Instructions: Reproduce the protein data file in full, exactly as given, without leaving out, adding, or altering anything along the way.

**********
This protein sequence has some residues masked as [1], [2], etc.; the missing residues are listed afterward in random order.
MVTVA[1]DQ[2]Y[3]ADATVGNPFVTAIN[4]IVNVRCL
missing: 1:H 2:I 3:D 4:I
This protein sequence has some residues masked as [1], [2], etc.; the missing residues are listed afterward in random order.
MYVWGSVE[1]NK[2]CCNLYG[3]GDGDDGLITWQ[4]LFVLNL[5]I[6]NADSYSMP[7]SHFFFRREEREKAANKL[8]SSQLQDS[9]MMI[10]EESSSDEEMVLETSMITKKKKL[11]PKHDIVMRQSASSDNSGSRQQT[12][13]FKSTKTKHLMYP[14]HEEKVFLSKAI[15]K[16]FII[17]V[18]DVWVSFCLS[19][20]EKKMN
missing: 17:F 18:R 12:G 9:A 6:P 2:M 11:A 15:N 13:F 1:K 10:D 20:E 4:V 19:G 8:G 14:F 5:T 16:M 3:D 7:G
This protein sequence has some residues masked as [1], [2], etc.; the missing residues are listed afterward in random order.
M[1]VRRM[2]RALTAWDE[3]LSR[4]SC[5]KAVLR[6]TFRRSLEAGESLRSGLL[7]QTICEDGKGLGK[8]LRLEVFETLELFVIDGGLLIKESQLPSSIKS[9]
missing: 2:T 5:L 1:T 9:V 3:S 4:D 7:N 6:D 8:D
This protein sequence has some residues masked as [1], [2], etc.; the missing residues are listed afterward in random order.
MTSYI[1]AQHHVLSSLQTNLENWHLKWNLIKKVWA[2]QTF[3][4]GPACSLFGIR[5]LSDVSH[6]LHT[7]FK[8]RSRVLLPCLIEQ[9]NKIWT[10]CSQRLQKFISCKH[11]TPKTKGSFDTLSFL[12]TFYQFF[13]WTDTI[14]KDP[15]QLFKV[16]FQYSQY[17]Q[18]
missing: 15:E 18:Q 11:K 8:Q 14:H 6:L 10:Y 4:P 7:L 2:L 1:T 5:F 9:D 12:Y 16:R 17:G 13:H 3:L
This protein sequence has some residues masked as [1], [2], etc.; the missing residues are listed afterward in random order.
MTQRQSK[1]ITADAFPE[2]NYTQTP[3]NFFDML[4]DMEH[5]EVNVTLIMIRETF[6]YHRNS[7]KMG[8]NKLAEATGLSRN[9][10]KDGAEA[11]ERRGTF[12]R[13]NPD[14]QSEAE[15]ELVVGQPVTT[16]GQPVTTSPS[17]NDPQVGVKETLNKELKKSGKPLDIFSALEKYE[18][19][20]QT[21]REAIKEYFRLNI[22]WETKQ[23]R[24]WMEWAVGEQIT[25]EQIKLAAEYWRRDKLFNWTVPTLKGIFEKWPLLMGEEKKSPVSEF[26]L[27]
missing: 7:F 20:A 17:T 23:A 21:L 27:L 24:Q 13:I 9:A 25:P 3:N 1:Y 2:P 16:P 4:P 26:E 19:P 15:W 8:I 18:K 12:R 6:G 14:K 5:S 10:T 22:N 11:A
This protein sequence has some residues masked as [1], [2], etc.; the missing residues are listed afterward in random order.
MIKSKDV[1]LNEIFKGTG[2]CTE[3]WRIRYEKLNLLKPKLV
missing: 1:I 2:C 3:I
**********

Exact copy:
This protein sequence has some residues masked as [1], [2], etc.; the missing residues are listed afterward in random order.
MVTVA[1]DQ[2]Y[3]ADATVGNPFVTAIN[4]IVNVRCL
missing: 1:H 2:I 3:D 4:I
This protein sequence has some residues masked as [1], [2], etc.; the missing residues are listed afterward in random order.
MYVWGSVE[1]NK[2]CCNLYG[3]GDGDDGLITWQ[4]LFVLNL[5]I[6]NADSYSMP[7]SHFFFRREEREKAANKL[8]SSQLQDS[9]MMI[10]EESSSDEEMVLETSMITKKKKL[11]PKHDIVMRQSASSDNSGSRQQT[12][13]FKSTKTKHLMYP[14]HEEKVFLSKAI[15]K[16]FII[17]V[18]DVWVSFCLS[19][20]EKKMN
missing: 17:F 18:R 12:G 9:A 6:P 2:M 11:A 15:N 13:F 1:K 10:D 20:E 4:V 19:G 8:G 14:F 5:T 16:M 3:D 7:G
This protein sequence has some residues masked as [1], [2], etc.; the missing residues are listed afterward in random order.
M[1]VRRM[2]RALTAWDE[3]LSR[4]SC[5]KAVLR[6]TFRRSLEAGESLRSGLL[7]QTICEDGKGLGK[8]LRLEVFETLELFVIDGGLLIKESQLPSSIKS[9]
missing: 2:T 5:L 1:T 9:V 3:S 4:D 7:N 6:D 8:D
This protein sequence has some residues masked as [1], [2], etc.; the missing residues are listed afterward in random order.
MTSYI[1]AQHHVLSSLQTNLENWHLKWNLIKKVWA[2]QTF[3][4]GPACSLFGIR[5]LSDVSH[6]LHT[7]FK[8]RSRVLLPCLIEQ[9]NKIWT[10]CSQRLQKFISCKH[11]TPKTKGSFDTLSFL[12]TFYQFF[13]WTDTI[14]KDP[15]QLFKV[16]FQYSQY[17]Q[18]
missing: 15:E 18:Q 11:K 8:Q 14:H 6:L 10:Y 4:P 7:L 2:L 1:T 5:F 9:D 12:Y 16:R 17:G 13:H 3:L
This protein sequence has some residues masked as [1], [2], etc.; the missing residues are listed afterward in random order.
MTQRQSK[1]ITADAFPE[2]NYTQTP[3]NFFDML[4]DMEH[5]EVNVTLIMIRETF[6]YHRNS[7]KMG[8]NKLAEATGLSRN[9][10]KDGAEA[11]ERRGTF[12]R[13]NPD[14]QSEAE[15]ELVVGQPVTT[16]GQPVTTSPS[17]NDPQVGVKETLNKELKKSGKPLDIFSALEKYE[18][19][20]QT[21]REAIKEYFRLNI[22]WETKQ[23]R[24]WMEWAVGEQIT[25]EQIKLAAEYWRRDKLFNWTVPTLKGIFEKWPLLMGEEKKSPVSEF[26]L[27]
missing: 7:F 20:A 17:T 23:A 21:L 27:L 24:Q 13:I 9:A 25:P 3:N 1:Y 2:P 16:P 4:P 26:E 19:P 15:W 8:I 18:K 12:R 6:G 14:K 5:S 10:T 22:N 11:A
This protein sequence has some residues masked as [1], [2], etc.; the missing residues are listed afterward in random order.
MIKSKDV[1]LNEIFKGTG[2]CTE[3]WRIRYEKLNLLKPKLV
missing: 1:I 2:C 3:I